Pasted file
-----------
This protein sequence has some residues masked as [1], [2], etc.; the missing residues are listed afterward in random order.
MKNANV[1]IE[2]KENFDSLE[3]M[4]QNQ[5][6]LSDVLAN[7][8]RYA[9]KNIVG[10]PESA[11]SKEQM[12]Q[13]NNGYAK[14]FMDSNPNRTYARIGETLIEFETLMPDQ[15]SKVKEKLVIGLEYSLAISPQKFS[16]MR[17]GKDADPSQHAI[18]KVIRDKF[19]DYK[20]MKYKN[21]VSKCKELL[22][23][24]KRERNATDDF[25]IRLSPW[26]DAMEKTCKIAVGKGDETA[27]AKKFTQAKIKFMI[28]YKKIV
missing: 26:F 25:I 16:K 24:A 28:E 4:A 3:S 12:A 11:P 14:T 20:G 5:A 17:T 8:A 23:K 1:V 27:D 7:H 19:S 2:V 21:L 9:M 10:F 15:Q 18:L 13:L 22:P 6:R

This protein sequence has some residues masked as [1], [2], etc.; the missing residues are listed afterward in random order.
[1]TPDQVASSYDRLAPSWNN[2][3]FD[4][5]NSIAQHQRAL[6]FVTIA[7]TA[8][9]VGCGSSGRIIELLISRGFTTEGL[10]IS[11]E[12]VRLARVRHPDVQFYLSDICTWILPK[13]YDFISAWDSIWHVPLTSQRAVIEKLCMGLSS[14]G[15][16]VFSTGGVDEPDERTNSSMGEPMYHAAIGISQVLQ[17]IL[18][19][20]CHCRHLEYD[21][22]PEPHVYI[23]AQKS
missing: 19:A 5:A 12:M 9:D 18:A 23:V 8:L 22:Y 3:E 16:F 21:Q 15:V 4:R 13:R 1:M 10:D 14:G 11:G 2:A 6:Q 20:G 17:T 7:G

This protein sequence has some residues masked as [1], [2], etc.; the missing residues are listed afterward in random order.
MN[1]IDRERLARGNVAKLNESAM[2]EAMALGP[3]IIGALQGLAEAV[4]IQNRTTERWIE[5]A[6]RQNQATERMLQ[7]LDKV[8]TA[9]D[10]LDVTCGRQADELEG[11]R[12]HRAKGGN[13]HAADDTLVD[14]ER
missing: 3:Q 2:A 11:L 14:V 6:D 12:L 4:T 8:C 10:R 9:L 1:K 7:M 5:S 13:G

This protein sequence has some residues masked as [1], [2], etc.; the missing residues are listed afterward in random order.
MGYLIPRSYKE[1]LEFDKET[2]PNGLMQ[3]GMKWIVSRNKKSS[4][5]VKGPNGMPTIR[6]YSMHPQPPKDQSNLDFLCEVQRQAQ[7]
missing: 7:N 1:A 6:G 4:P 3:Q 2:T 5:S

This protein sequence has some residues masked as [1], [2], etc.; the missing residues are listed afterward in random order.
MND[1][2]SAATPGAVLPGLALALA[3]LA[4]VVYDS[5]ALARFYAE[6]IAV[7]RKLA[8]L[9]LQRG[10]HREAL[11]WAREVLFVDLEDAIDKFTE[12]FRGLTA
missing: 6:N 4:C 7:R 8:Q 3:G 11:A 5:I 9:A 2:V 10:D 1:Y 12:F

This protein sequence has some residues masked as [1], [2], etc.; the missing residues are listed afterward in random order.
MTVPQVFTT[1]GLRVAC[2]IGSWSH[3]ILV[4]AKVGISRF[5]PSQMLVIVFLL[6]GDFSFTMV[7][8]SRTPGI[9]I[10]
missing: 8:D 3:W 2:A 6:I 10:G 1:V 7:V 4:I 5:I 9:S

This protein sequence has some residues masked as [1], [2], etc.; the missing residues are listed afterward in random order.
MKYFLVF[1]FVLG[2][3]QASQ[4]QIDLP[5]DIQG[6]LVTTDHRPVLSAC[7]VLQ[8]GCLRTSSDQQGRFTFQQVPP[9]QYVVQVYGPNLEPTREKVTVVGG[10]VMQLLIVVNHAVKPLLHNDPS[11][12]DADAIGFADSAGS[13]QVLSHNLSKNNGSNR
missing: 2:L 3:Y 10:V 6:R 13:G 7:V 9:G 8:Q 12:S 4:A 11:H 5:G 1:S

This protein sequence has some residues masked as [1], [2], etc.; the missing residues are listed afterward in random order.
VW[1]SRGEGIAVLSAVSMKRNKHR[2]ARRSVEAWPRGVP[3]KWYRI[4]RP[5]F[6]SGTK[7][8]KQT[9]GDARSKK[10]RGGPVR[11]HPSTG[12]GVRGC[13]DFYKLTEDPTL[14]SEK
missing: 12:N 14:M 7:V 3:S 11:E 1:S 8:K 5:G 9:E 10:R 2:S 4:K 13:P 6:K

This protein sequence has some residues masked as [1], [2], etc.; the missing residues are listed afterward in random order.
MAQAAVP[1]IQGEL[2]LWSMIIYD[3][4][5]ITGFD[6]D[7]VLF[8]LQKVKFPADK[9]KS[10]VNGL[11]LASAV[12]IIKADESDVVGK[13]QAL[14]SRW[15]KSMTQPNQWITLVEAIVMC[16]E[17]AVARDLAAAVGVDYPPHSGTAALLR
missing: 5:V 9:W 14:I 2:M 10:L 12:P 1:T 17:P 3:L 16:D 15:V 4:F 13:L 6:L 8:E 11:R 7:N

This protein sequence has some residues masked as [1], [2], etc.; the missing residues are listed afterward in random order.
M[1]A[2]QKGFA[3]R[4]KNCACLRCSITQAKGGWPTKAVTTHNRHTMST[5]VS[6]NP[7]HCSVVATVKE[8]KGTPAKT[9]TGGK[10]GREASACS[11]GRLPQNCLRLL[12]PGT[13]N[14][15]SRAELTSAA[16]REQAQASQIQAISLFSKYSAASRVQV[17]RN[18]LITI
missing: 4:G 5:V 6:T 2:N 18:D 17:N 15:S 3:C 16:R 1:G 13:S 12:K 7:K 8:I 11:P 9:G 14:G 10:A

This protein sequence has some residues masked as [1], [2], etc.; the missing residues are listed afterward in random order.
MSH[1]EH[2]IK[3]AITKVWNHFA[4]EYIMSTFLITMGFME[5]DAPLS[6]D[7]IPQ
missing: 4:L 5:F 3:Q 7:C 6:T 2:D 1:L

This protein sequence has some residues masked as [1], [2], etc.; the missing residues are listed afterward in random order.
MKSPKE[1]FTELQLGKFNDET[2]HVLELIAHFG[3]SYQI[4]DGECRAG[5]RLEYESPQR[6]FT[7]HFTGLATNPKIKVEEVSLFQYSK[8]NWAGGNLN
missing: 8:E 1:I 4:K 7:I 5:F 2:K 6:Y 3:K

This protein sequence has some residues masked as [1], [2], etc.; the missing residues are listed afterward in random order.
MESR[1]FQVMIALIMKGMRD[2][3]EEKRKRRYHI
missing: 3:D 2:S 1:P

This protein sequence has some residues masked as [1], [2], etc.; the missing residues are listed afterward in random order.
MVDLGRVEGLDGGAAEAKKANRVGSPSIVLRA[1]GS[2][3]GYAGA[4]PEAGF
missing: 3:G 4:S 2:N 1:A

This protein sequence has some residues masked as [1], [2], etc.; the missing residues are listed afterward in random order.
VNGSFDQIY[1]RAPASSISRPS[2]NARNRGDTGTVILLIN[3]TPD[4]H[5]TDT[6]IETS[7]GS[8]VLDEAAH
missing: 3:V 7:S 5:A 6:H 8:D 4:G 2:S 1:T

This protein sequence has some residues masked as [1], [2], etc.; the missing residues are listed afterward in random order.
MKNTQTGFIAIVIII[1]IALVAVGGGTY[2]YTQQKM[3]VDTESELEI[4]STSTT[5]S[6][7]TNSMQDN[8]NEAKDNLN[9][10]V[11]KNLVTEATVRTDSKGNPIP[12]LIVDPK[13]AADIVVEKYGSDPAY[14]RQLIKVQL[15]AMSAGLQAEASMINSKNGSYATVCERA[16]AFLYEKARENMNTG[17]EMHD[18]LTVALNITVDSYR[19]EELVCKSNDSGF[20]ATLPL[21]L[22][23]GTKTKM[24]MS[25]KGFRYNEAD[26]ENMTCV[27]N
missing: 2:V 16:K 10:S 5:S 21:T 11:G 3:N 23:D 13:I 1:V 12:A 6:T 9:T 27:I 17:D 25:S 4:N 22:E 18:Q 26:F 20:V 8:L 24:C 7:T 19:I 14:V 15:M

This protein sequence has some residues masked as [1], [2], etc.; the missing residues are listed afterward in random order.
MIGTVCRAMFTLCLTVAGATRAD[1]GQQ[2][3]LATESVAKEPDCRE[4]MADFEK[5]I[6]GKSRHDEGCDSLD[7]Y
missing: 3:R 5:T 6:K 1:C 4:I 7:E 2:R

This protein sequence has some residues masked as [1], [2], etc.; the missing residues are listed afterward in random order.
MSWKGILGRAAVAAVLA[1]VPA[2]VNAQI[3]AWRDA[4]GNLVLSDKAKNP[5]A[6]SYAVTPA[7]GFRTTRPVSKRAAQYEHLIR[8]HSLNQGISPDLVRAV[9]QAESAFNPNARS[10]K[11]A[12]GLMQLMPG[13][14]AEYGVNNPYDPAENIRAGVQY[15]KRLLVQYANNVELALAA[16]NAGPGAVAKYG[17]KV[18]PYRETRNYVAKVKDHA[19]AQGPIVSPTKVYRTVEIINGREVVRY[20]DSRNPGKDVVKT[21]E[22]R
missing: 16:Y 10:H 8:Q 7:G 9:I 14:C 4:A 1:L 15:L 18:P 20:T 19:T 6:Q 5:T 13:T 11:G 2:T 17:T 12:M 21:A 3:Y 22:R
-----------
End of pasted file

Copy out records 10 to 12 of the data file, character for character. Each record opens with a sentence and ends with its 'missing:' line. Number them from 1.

This protein sequence has some residues masked as [1], [2], etc.; the missing residues are listed afterward in random order.
M[1]A[2]QKGFA[3]R[4]KNCACLRCSITQAKGGWPTKAVTTHNRHTMST[5]VS[6]NP[7]HCSVVATVKE[8]KGTPAKT[9]TGGK[10]GREASACS[11]GRLPQNCLRLL[12]PGT[13]N[14][15]SRAELTSAA[16]REQAQASQIQAISLFSKYSAASRVQV[17]RN[18]LITI
missing: 4:G 5:V 6:T 2:N 18:D 17:N 15:S 3:C 16:R 1:G 13:S 12:K 7:K 8:I 11:P 9:G 14:G 10:A

This protein sequence has some residues masked as [1], [2], etc.; the missing residues are listed afterward in random order.
MSH[1]EH[2]IK[3]AITKVWNHFA[4]EYIMSTFLITMGFME[5]DAPLS[6]D[7]IPQ
missing: 4:L 5:F 3:Q 7:C 6:T 2:D 1:L

This protein sequence has some residues masked as [1], [2], etc.; the missing residues are listed afterward in random order.
MKSPKE[1]FTELQLGKFNDET[2]HVLELIAHFG[3]SYQI[4]DGECRAG[5]RLEYESPQR[6]FT[7]HFTGLATNPKIKVEEVSLFQYSK[8]NWAGGNLN
missing: 8:E 1:I 4:K 7:I 5:F 2:K 6:Y 3:K